European Court of Justice rules firing hijabi Frenchwoman was discrimination
Another recent ruling allows companies to refuse employment to Muslim women who wear headscarves. (Shutterstock)
A Frenchwoman sacked for continuing to wear a headscarf at work was discriminated against, the European Court of Justice said Wednesday.
Asma Bougnaoui lost her job with IT consultancy Micropole in June 2009 when she refused to remove her hijab after clients complained it made them feel uneasy.
The court’s advocate general, Eleanor Sharpston, said in a statement that Bougnaoui's dismissal less than a year after being hired amounted to unlawful discrimination on the grounds of religion or belief.
“There is nothing to suggest she was unable to perform her duties as a design engineer because she wore an Islamic headscarf,” Sharpston said.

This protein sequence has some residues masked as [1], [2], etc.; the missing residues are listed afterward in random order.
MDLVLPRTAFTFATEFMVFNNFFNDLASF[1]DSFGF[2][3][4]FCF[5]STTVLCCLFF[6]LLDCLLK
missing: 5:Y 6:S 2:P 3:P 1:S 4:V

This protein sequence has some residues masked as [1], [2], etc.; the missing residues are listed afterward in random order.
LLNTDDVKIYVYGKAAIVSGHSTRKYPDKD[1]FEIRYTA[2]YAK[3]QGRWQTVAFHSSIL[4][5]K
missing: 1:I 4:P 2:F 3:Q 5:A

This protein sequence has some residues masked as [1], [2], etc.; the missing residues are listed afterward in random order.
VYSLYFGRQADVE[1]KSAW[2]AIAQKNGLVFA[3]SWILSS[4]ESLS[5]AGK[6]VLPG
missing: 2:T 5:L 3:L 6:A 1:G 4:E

The court’s opinion is not binding and a final judgment will be released later in the year but preliminary rulings are usually followed.
Bougnaoui took her case to the Court of Cassation last year, which requested an opinion from the European court. The Luxembourg-based court's verdict is binding on EU member states.
The case is the latest in France to focus on Muslim dress and practice. The hijab was banned in schools and public buildings in 2004 and the full face veil was banned in public six years later.
By Hasan Esen